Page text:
authoritarian government.
  • Leaving important groups out of government make
    them more likely to become violent.
  • By forcing groups to work together, they are more
    likely to resolve their differences.
  • Better than any alternative for dealing with
    democratic governance in fragmented societies.

37
Criticisms of Consociationalism
  • Guaranteeing groups representation in government
    and in federal states gives them a springboard to
    separatism.
  • Consociationalism only works in a very
    restrictive set of circumstances, and these can
    change over time.
  • It is difficult to discern how consociational
    governance in a country is and how much it needs
    to be for stability.
  • Consociational institutions promote gridlock.
  • True key to consociationalism is the elites not
    the institutions.

38
Where have I seen this before?...
  • Can anyone describe for me how the design of
    Iraq's government has been influenced by
    consociationalism?
  • What about the government of Nigeria?

39
The Natural Resource Curse
  • It's the devil's excrement. We are drowning in
    the devil's excrement. -- Juan Pablo Perez
    Alfonso, founder of OPEC.
  • We are in part to blame, but this is the curse
    of being born with a copper spoon in our mouths.
    -- Kenneth Kaunda, President of Zambia.
  • All in all, I wish we had discovered water. --
    Sheik Ahmad Yamani, Oil Minister for Saudi Arabia.

40
Economic Aspects of the Natural Resource Curse
  • On average, countries that are more dependent on
    fuel and mineral exports have lower rates of
    growth (Richard Auty, Jeffrey Sachs and Andrew
    Warner).
  • From 1965-1998, economic growth in OPEC countries
    averaged -1.3, compared to 2.2 in the rest of
    the developing world.

41
What Happened?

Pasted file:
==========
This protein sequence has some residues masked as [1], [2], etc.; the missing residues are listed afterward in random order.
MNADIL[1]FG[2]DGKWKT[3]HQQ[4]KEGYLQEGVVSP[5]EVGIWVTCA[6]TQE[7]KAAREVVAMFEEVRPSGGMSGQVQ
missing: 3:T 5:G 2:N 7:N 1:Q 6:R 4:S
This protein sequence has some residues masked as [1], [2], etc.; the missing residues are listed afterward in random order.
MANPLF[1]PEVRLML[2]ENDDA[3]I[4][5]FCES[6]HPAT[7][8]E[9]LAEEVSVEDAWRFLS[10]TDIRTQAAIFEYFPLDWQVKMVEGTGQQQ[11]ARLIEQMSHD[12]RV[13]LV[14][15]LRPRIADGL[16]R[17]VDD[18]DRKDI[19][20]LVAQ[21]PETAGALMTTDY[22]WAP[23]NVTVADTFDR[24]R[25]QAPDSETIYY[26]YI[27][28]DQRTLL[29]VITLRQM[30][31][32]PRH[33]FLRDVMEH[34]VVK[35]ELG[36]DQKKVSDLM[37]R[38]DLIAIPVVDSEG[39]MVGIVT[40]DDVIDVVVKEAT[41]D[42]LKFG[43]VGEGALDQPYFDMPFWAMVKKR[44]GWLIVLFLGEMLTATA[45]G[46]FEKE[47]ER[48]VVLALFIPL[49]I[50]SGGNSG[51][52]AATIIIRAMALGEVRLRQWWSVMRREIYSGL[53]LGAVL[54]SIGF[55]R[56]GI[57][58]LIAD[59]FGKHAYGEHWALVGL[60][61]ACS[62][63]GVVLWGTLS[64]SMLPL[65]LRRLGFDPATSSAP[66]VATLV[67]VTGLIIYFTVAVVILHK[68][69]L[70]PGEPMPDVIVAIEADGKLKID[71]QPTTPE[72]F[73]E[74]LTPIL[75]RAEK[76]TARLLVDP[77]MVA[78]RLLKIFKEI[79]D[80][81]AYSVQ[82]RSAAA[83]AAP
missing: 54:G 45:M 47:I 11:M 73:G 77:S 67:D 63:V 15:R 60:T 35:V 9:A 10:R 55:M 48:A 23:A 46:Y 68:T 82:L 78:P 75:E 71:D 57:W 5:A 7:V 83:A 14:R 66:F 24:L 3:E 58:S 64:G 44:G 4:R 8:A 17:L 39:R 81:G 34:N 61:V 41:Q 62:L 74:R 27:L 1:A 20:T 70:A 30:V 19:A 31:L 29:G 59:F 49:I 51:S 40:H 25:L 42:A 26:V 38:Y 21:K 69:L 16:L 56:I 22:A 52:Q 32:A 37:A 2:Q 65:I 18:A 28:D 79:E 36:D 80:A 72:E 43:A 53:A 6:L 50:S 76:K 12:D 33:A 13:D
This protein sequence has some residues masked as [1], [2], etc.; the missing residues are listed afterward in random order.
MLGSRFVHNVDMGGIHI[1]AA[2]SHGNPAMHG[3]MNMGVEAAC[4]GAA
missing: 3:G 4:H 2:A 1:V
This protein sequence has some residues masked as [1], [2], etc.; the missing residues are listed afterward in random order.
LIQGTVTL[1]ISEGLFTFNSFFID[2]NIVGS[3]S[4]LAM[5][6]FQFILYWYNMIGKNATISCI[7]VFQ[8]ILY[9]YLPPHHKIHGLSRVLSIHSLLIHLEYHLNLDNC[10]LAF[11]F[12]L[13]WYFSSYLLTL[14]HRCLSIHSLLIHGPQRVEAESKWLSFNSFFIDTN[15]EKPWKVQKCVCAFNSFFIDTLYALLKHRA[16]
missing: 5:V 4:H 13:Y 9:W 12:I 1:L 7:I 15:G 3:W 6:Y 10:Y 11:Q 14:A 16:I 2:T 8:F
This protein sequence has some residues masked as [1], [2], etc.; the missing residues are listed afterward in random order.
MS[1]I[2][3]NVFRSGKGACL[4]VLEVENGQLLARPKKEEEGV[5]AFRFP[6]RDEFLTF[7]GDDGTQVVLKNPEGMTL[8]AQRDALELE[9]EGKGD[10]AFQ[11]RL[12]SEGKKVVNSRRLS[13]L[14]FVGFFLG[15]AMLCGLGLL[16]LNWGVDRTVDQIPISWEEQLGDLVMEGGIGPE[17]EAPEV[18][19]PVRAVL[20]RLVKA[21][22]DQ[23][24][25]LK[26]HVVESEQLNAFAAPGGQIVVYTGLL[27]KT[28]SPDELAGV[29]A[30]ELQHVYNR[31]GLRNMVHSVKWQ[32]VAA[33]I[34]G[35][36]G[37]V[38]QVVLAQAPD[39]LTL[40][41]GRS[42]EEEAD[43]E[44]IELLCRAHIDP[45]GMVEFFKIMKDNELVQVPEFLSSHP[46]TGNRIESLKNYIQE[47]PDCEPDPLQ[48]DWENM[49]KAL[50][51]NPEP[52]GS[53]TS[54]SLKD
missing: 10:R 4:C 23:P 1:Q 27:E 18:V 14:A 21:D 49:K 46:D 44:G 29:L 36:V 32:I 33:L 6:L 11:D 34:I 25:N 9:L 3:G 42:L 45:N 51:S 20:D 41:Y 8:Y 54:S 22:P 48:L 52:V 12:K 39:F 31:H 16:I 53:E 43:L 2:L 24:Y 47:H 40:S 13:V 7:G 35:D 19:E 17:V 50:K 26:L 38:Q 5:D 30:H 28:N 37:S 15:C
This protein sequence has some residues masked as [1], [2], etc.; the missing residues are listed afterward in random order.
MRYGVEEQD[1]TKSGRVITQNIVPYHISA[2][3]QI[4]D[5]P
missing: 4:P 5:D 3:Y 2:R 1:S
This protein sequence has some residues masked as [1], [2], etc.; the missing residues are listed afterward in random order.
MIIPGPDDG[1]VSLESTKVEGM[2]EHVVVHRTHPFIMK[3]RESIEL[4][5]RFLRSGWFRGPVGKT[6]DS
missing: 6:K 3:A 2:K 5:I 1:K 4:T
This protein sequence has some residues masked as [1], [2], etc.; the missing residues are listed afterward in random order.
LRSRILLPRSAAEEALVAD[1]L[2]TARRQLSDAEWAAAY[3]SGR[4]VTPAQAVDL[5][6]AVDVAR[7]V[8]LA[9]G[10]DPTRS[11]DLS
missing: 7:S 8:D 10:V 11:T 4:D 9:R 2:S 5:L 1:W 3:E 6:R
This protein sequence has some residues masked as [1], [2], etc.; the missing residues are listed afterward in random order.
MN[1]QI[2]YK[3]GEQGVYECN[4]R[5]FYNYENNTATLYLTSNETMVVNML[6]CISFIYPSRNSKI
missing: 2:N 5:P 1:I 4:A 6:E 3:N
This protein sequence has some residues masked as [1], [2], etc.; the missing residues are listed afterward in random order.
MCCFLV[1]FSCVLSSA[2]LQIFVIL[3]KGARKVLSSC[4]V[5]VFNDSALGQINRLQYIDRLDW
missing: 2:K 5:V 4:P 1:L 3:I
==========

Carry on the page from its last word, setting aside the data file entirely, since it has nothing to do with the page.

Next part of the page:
• Dutch Disease
  • Revenue Volatility
  • Excessive Borrowing
  • Corruption
  • Conflict
  • Authoritarian Government
  • Enclave Effect
  • Corruption
  • 'Oil Mania'

42
Are natural resources and economic curse?
  • Some contend that saying countries are worse off
    for having natural resources is akin to saying a
    person is more likely to become rich if they
    don't win the lottery.
  • Others contend that it is about policy design,
    not inherent characteristics of the natural
    resources themselves.
  • To this end, a number of different strategies
    have been used, such as special offshore oil
    accounts, for handing new oil discoveries.

43
Political aspects of the curse
  • Countries that are more reliant on natural
    resources tend to be less democratic than we
    would expect, given their level of economic
    development (Michael Ross).
  • This is used to explain why some relatively rich
    countries, such as the oil monarchies in the
    Middle East, have remained traditional
    authoritarian despite their economic growth.

44
Why is this the case?
  • Political Dutch Disease (Lam and Wantchekon)
  • State Ownership (Pauline Jones Luong)
  • State Buyoffs (Michael Ross)
  • Corruption
  • Elimination of Need for Taxation (Michael Ross)
  • Reduced Bureaucratic Accountability
  • Increased Spending on Repression
  • Increased Political and Social Conflict (Collier
    and Hoeffler)
  • Absence of International Pressure
  • Lack of Development Outside of Natural Resources
    (Michael Ross)
  • Heavy Inequality (Carles Boix)
  • Immobility of Assets (Carles Boix)

45
Methods of Dealing with The Curse
  • International Oil Savings Accounts
  • Shared Sovereignty over Oil Money (World Bank)
  • Pressuring Oil Companies to Demand Greater
    Political Rights
  • Attempting Greater Transparency through Reporting
    of Fuel Income (either through the state or the
    oil companies)
  • Refusing international support or loans for oil
    development projects.

46
Basic Questions yet to be answered
  • What underlies the curse in an inter-regional
    setting? (ex. stability or instability?)
  • Is this really an exception to modernization
    theory, or just a flaw in how we measure
    development?
  • Can the problems of distribution be solved in a
    political system of sovereign states?
  • What factors explain different outcomes among
    high oil exporters?